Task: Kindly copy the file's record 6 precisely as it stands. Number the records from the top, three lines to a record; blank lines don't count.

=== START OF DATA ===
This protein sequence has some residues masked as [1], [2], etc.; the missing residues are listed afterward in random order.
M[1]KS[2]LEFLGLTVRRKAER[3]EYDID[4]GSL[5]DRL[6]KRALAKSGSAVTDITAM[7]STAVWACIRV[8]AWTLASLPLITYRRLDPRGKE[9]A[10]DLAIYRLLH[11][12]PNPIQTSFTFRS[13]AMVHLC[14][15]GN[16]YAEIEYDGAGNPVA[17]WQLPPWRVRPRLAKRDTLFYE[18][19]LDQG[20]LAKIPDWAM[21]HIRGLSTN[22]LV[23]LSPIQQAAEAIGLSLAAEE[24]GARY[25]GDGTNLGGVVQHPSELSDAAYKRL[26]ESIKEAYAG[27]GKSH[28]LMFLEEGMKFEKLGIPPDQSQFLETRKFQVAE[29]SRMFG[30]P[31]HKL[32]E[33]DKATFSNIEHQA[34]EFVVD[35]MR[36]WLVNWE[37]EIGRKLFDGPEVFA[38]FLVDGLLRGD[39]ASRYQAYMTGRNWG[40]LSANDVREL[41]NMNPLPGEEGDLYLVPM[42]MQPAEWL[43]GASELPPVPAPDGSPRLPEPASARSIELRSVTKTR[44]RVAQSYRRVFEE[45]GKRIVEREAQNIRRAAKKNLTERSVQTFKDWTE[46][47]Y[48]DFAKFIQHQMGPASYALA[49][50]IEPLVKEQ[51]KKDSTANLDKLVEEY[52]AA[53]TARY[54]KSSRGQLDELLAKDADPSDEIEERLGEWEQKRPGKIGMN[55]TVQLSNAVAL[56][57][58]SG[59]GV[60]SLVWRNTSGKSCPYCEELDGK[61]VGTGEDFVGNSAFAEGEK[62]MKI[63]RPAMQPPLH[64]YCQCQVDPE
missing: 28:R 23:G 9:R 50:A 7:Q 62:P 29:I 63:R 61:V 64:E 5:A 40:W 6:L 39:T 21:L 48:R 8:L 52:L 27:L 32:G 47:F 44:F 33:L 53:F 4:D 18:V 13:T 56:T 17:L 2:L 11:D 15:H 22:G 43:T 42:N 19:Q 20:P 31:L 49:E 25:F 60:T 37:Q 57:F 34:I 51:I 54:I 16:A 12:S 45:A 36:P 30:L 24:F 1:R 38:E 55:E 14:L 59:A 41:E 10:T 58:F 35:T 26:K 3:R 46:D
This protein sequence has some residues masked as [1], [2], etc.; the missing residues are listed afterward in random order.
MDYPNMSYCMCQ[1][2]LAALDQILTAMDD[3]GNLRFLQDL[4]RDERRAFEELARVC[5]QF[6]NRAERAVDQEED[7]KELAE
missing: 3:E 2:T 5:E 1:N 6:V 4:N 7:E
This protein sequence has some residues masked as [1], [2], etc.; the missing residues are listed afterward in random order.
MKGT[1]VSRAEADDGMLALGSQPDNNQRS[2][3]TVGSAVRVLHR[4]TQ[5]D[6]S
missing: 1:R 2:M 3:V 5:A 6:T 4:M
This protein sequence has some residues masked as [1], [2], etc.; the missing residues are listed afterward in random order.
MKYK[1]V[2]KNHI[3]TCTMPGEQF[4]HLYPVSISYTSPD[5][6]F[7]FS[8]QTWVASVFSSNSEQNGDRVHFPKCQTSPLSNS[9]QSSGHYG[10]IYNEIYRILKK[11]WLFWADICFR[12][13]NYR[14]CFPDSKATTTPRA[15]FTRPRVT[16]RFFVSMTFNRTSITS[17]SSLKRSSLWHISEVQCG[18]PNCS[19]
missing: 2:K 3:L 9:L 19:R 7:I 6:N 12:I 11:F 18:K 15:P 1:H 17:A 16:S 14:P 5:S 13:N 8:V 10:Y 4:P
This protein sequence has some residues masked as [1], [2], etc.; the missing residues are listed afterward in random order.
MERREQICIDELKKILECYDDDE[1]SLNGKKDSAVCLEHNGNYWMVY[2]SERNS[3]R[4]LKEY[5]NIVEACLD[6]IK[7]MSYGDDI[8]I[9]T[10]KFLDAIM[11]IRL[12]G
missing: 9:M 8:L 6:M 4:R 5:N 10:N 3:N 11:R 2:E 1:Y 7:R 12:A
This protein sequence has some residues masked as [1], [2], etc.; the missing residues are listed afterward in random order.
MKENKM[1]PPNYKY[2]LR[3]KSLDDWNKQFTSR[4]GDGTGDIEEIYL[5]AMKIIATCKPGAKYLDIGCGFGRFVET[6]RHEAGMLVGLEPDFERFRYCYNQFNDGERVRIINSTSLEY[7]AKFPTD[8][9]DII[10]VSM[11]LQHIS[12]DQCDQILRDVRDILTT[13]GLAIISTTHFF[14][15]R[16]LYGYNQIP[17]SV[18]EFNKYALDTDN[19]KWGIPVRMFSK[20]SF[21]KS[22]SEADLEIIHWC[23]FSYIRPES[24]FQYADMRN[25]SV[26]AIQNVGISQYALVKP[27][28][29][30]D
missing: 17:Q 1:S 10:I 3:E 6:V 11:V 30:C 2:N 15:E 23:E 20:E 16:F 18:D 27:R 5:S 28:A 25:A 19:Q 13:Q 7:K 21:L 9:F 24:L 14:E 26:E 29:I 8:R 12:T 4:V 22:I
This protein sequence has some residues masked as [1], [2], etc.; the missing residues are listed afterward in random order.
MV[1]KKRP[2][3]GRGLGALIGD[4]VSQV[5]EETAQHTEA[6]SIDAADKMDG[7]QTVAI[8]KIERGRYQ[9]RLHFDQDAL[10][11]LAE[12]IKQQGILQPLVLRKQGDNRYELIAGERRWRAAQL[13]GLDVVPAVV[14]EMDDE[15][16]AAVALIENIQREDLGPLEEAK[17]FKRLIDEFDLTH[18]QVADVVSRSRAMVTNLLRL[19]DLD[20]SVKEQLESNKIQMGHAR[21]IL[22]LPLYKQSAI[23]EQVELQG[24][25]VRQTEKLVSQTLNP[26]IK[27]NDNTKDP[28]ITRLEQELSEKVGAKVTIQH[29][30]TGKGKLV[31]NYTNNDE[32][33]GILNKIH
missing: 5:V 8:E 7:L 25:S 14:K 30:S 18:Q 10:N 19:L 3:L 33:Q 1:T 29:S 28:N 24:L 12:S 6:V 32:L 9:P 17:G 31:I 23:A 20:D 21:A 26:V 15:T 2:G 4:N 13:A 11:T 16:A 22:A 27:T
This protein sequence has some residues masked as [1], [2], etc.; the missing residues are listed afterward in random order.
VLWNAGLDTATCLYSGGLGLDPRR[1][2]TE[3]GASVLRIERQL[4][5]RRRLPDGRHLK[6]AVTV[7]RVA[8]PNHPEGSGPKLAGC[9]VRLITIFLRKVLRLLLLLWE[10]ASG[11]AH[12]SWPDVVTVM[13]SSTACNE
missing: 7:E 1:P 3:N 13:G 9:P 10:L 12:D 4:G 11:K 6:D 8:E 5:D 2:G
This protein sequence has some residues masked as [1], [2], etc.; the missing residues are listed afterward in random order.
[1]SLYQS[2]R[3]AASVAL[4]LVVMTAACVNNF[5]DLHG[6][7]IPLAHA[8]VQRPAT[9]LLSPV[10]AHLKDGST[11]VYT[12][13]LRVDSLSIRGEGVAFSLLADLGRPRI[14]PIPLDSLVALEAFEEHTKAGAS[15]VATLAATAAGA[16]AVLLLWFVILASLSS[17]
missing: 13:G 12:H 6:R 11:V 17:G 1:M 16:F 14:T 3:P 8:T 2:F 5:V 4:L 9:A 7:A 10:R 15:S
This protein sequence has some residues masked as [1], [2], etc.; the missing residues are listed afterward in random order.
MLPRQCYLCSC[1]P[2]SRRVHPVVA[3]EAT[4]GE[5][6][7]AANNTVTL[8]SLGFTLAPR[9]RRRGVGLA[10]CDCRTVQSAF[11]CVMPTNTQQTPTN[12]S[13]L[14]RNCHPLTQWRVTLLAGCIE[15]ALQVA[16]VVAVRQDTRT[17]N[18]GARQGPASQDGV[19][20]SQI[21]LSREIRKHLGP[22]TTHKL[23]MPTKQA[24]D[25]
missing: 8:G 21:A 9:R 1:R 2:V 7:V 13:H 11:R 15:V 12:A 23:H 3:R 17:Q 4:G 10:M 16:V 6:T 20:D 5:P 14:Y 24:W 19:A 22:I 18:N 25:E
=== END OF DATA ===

This protein sequence has some residues masked as [1], [2], etc.; the missing residues are listed afterward in random order.
MKENKM[1]PPNYKY[2]LR[3]KSLDDWNKQFTSR[4]GDGTGDIEEIYL[5]AMKIIATCKPGAKYLDIGCGFGRFVET[6]RHEAGMLVGLEPDFERFRYCYNQFNDGERVRIINSTSLEY[7]AKFPTD[8][9]DII[10]VSM[11]LQHIS[12]DQCDQILRDVRDILTT[13]GLAIISTTHFF[14][15]R[16]LYGYNQIP[17]SV[18]EFNKYALDTDN[19]KWGIPVRMFSK[20]SF[21]KS[22]SEADLEIIHWC[23]FSYIRPES[24]FQYADMRN[25]SV[26]AIQNVGISQYALVKP[27][28][29][30]D
missing: 17:Q 1:S 10:I 3:E 6:V 11:V 30:C 2:N 15:E 23:E 20:E 16:F 18:D 27:R 5:S 28:A 25:A 19:Q 13:Q 7:K 21:L 9:F 24:L 14:E 26:E 29:I 8:R 12:T 4:V 22:I